After retiring and moving to Annapolis, Dr. Caruthers was able to more fully indulge his passion for sailing. As a young boy in Salisbury, he and several other youths had formed a ragtag boating association called the "Tony Tank Club" around a small skiff on the Wicomico River.
Survivors include a sister, Imogene Caruthers Horton of Mardela Springs; a son, David Wade Caruthers of Monkton; two daughters, Ellen Caruthers Liebenberg of Livermore, Calif., and Mary Jane Caruthers Parmentier of Lakeland, Colo.; and two grandchildren.
Memorial contributions may be made to the Caruthers Memorial Fund, Salisbury State University Foundation, Room 230, Holloway Hall, Salisbury, Md. 21801; or to Coastal Hospice, P.O. Box 1733, Salisbury, Md. 21802.
A memorial service for Gwynette Thompson Caruthers, a teacher and child psychologist, will be held at 2 p.m. Friday at the Social Room of Salisbury State University. Mrs. Caruthers and her husband, James Wade Caruthers, died Sunday in an automobile accident on U.S. 50 at Mardela Springs. Mrs. Caruthers was 74.
She was born in 1917 in Hurlock, a small town in Dorchester County on Maryland's Eastern Shore. Her parents were storekeepers. After graduating in 1934 from Hurlock High School, she attended Salisbury State University, then known as Salisbury State Teachers College.
She graduated in 1938 with a degree in education. She later earned her master's degree in psychological testing from Southern Connecticut State University in New Haven and did advanced graduate work there.
In 1940 she married Dr. Caruthers, a fellow graduate of Salisbury State, and moved to Cambridge, Md. One of her earliest jobs in a 40-year education career that would include national recognition for work with learning-disabled children was an appointment as the truant officer for Dorchester County schools. She soon became well-known to tardy elements of the school population, even in remote villages such as Elliott Island.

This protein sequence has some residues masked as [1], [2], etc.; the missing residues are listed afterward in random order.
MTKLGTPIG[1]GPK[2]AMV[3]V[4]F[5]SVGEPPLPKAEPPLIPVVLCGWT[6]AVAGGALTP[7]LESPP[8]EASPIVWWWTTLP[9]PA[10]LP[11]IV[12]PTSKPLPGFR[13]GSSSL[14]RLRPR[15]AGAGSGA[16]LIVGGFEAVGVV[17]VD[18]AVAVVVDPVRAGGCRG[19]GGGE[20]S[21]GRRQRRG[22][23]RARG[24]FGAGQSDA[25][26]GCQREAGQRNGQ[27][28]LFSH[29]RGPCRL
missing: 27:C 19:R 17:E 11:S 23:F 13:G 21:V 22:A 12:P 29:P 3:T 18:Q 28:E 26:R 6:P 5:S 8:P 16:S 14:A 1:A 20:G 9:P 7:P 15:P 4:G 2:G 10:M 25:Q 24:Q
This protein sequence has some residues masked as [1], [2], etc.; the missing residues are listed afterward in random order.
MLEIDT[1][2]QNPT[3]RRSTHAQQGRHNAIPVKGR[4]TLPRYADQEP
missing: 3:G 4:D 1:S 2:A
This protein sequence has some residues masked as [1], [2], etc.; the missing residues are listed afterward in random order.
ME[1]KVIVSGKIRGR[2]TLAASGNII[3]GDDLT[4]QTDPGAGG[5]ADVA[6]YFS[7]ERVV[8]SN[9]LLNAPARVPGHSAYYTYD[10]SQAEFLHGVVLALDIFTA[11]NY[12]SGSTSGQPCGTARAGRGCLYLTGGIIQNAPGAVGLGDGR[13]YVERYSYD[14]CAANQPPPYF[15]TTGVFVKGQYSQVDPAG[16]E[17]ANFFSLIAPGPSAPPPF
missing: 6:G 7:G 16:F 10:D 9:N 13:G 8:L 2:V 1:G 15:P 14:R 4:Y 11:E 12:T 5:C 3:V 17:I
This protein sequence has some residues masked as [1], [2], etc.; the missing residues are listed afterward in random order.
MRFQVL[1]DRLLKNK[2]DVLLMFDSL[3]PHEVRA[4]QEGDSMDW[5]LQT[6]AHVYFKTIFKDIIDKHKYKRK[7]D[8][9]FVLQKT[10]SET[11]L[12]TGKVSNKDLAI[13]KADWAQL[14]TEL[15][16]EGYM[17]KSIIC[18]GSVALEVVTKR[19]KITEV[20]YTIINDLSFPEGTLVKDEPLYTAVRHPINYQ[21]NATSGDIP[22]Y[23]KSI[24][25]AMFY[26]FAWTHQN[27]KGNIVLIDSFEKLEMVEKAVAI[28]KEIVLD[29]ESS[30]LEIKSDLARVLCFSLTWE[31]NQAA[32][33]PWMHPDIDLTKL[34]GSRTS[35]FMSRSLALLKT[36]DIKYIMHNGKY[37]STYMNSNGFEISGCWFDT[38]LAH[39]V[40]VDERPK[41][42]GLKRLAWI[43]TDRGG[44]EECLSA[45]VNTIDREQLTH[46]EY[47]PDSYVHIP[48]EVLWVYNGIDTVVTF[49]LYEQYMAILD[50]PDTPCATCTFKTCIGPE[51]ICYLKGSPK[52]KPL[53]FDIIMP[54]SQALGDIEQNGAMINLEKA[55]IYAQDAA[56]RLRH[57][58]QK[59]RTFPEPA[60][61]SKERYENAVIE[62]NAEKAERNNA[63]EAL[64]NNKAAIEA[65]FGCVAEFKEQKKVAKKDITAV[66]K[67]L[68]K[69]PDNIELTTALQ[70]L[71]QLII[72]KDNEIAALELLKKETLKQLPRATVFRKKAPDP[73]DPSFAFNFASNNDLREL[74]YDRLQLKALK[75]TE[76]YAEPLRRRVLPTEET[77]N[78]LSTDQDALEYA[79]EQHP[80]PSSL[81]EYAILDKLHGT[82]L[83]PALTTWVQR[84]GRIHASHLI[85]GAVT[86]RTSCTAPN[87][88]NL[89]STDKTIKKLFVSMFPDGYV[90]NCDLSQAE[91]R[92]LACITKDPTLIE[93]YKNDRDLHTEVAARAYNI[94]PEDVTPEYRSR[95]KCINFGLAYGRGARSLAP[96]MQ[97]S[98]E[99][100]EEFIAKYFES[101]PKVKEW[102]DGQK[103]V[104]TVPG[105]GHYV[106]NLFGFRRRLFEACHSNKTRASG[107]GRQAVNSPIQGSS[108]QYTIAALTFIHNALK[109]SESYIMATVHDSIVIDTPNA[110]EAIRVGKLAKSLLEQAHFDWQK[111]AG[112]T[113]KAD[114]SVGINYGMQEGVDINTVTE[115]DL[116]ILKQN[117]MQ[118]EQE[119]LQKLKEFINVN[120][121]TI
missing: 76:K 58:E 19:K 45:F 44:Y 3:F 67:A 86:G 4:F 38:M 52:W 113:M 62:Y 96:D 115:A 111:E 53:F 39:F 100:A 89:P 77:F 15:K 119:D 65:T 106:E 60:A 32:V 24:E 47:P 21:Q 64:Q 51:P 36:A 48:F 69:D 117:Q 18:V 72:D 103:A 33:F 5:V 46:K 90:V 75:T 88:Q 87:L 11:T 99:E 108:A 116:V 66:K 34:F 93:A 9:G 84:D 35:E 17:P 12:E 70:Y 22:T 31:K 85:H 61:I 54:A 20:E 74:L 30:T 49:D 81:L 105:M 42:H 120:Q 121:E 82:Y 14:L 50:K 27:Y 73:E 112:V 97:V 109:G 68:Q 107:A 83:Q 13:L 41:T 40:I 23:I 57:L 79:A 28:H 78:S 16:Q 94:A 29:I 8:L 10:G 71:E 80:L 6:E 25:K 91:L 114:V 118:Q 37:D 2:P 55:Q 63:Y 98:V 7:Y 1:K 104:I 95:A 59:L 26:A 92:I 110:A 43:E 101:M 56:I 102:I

During the 1950s, Mrs. Caruthers taught kindergarten for several years in Keene, N.H., where her husband was on the faculty at Keene State University. In 1962 the family moved to Cheshire, Conn. During the next two decades, Mrs. Caruthers held several positions in the Cheshire school system, retiring in 1981 as director of special programs and school psychologist.
Her programs on several occasions won state and national recognition for their innovations in working with developmental disabilities in young children. They became models for teacher training throughout Connecticut.
Mrs. Caruthers also held an adjunct professorship at Southern Connecticut State University between 1970 and 1981, and lectured at the University of Bridgeport and Central Connecticut State College in New Britain.
Her retirement after 1981 was perhaps even more active and varied than her working years. She and Dr. Caruthers fulfilled a longtime dream by living for a year on their 30-foot ketch, Fresh Breeze. They sailed up and down the East Coast and as far as Bermuda and the Caribbean. They had planned to be sailing this summer, had an injury to Mrs. Caruthers' leg not prevented it.